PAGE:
Energy Dept. overspending and canceling projects in its carbon capture program, GAO says

The Energy Department has been sustaining carbon capture demonstration projects at process and power plants. But the program has been rocky.

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For nearly a dozen years, the Energy Department has been sustaining carbon capture demonstration projects at process and power plants. But the program has been rocky. DoE canceled some projects before they were built. Others started but were shut down. The Government Accountability Office has found that Energy hasn’t done enough to ensure cost controls and ended up spending $500 million on projects that were never built. For details, the Federal Drive with Tom Temin turned to the GAO’s Director of Natural Resources and Environment Issues, Frank Rusco.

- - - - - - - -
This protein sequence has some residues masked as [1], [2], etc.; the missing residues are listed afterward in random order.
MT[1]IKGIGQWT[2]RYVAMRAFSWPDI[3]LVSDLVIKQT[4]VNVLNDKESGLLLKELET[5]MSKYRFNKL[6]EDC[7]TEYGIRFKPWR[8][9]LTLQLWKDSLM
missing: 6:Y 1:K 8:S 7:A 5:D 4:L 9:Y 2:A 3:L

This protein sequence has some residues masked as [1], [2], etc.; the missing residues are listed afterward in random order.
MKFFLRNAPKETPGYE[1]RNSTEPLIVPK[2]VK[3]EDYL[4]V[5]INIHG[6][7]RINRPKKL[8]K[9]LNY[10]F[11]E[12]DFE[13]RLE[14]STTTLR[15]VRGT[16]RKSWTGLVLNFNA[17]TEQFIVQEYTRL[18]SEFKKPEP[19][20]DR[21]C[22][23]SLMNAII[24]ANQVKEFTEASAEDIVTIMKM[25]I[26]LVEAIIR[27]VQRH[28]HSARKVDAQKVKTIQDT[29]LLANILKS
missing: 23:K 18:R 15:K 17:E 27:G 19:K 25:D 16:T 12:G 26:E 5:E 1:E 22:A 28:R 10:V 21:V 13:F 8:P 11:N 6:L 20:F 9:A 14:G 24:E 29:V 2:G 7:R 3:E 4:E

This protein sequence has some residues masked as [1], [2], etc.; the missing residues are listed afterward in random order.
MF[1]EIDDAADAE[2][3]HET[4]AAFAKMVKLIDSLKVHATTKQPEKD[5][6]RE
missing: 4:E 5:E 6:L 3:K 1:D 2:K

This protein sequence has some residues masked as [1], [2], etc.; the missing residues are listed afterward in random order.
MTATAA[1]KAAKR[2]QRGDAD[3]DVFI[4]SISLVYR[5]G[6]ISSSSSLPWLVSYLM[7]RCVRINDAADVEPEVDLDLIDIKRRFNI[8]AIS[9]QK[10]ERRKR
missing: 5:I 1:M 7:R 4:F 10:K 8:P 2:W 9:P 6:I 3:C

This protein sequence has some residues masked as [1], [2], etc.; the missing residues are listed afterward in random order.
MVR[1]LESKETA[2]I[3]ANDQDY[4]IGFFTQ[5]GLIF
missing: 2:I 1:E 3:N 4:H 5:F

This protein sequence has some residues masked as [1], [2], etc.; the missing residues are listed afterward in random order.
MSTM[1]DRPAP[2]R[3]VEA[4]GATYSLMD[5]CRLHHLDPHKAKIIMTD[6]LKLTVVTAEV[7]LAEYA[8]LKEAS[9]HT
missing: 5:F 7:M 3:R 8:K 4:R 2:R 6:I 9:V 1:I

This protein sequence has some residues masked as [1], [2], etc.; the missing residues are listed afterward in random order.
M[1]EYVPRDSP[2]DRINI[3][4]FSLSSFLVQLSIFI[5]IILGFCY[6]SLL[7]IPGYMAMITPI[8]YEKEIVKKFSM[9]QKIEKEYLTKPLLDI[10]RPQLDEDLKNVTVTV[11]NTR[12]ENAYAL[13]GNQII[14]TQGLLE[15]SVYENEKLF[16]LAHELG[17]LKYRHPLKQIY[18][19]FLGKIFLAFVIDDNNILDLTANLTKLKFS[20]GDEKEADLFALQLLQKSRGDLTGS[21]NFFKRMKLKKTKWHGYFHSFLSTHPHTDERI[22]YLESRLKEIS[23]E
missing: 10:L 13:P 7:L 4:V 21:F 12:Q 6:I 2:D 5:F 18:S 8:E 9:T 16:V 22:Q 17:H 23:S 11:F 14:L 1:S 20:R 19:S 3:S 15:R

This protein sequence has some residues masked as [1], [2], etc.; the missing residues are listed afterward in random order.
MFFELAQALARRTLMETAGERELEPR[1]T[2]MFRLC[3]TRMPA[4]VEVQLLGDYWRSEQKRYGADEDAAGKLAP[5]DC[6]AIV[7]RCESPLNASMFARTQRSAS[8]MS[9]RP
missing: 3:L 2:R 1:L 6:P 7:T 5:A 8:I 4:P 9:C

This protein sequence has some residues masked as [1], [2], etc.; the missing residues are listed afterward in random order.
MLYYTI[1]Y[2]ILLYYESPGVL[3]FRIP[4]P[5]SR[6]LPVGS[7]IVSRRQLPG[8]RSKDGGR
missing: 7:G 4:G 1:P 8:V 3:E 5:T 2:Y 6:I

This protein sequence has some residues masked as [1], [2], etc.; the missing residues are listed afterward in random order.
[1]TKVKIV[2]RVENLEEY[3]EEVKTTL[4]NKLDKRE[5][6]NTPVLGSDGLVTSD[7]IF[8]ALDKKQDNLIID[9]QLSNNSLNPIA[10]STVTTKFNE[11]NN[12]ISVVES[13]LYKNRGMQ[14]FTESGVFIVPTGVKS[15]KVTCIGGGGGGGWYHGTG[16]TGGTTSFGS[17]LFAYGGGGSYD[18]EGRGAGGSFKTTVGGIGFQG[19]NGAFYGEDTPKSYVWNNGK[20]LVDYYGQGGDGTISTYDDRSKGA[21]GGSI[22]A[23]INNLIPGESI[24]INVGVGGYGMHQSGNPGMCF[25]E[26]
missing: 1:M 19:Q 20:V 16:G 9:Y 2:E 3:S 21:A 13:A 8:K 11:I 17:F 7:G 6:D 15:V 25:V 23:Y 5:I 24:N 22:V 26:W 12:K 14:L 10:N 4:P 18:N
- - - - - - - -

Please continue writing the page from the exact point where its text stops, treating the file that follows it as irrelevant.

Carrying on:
Interview transcript:

Tom Temin: Frank, good to have you back.

Frank Rusco: Thanks, Tom. Pleasure to be here.

Tom Temin: This project is kind of a complicated one, and just tell us how it’s supposed to work. What is DoE trying to do here?

Frank Rusco: Yes, DoE is trying to facilitate the development of demonstration projects that’s full-scale, full-size projects, to capture carbon and then sequester it or use it. And they’re trying to do this from power plants and also from industrial processes.

Tom Temin: Alright, so it’s not just plants that burn coal, then?